We interviewed a few friends and relations who'd been through the process themselves, which was tremendously helpful and orienting. It also yielded a connection to a broker who explained the technical aspects of the process and began setting up appointments for us to look at apartments. Because of the pandemic, and because of our broker's summer vacation schedule, we looked at all of the apartments unaccompanied and then debriefed with him over Zoom. The very first place we looked at was a huge and beautiful apartment in a Finnish co-op in Sunset Park, eerily close to everything we'd said we wanted. I was a little shook, to be honest. Surprised at how good an apartment could look. We went on to see a few more places: Another huge apartment, this time in a massive Flatbush co-op; a shiny, newly-renovated apartmenet in a Prospect Lefferts Gardens building in the process of going condo. "Only a few rent stabilized tenants left," the seller's broker bragged. We could almost see the blood dripping down the walls. It was the prime of summer. Warm afternoons, surprise downpours that caught us as we speed-walked down streets in Kensington. After some deliberation, we resolved to make an offer on that first apartment we'd looked at in Sunset Park.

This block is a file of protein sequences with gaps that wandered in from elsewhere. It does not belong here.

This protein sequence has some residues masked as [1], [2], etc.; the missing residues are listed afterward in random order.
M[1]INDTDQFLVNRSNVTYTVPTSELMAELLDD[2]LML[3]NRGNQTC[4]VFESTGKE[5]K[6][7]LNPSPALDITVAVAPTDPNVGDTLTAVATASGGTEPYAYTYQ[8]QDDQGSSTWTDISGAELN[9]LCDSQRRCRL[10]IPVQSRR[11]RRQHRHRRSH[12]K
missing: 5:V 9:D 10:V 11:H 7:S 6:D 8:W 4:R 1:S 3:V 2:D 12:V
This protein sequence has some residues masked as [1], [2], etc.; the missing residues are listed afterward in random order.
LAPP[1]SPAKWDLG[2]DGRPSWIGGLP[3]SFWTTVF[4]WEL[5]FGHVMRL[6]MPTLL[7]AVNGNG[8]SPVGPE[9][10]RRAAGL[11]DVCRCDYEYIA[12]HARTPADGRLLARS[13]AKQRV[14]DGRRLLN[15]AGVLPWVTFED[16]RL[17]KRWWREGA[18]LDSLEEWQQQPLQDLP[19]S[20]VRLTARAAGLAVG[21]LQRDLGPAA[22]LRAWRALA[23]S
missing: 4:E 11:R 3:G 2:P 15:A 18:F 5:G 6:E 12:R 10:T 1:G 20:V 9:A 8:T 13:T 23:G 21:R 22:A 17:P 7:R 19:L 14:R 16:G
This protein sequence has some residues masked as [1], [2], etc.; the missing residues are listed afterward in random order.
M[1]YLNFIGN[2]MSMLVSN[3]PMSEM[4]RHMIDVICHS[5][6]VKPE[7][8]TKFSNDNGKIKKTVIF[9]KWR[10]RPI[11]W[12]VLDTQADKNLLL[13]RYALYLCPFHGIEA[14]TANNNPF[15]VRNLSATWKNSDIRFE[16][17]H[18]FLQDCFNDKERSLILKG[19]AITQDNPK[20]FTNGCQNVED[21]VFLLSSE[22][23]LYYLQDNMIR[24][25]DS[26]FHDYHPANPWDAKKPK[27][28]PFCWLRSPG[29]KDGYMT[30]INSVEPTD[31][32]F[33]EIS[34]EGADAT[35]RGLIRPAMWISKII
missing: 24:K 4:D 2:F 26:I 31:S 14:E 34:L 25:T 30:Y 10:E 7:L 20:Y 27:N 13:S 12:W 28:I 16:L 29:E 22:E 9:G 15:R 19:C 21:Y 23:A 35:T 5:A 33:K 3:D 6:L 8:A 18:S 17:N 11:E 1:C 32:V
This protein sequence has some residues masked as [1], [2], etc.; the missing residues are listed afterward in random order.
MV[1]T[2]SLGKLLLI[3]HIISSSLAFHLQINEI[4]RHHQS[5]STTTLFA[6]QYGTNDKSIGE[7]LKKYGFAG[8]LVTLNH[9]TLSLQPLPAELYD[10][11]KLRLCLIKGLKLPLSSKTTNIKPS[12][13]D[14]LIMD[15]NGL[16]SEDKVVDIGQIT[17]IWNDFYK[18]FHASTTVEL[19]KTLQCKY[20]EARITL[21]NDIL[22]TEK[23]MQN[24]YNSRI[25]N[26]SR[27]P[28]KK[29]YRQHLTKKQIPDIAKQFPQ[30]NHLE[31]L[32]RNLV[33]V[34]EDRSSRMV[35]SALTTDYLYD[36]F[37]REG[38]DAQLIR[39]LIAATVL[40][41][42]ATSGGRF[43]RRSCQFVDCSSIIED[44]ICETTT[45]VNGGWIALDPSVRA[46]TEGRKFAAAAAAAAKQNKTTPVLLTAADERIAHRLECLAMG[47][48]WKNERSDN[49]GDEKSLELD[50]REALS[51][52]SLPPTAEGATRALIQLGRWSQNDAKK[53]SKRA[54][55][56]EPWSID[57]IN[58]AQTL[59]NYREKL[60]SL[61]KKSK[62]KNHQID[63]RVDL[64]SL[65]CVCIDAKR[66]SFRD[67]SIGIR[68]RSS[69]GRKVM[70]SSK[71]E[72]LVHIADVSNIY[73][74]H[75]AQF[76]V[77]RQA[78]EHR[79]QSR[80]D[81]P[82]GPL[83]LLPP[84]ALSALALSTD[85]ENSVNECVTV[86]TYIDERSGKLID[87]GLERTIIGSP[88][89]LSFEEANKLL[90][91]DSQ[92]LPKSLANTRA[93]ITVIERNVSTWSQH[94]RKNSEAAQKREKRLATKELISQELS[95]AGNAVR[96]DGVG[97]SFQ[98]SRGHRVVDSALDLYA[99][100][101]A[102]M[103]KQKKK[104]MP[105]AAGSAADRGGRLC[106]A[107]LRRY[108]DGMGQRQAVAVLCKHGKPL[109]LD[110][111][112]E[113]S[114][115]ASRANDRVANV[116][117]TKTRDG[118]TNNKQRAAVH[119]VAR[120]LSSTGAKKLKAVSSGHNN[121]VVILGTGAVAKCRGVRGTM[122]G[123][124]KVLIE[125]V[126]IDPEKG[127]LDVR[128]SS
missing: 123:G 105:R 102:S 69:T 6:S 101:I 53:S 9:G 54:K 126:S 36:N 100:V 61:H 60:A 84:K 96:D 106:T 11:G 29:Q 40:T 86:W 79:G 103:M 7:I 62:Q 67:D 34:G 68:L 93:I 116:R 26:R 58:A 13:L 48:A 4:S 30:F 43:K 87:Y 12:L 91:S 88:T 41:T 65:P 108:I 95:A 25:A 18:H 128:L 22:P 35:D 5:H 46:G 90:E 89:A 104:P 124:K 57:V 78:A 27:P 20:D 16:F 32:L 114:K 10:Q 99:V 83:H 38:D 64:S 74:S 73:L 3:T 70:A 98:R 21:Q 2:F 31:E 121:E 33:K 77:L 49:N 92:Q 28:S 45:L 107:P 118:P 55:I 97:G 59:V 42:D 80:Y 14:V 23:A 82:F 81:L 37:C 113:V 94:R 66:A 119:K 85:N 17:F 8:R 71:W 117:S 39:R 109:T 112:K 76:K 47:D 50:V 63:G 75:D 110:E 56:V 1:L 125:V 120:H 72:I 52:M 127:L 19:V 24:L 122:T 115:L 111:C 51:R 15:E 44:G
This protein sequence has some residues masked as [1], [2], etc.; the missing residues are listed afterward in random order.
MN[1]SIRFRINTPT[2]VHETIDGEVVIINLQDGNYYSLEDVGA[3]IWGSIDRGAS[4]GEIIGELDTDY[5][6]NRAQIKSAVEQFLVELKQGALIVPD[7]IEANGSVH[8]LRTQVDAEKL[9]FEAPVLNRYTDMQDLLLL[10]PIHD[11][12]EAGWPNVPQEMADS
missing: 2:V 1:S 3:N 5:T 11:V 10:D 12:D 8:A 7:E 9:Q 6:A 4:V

Buying an apartment confirmed a few things I had suspected for a long time as a renter but had never known for certain: First, the housing stock avaialable for purchase is just... fundamentally nicer than what's on the rental market. It stands to reason - rich people want to live somewhere nice; landlords merely want to find the price equilibrium. Second, the people who shepherd you through the process - the buyer's and seller's brokers; the gelatinous, incompetent lawyers - are essentially parasites who perform very little actual labor and reap a huge financial windfull simply through proximity to the core trasaction. In this way, they're not much different from landlords and rental real estate brokers, except that they're not shitting on you and pressuring you the whole time. The sums of money involved ensure that everyone is very nice as they exploit you.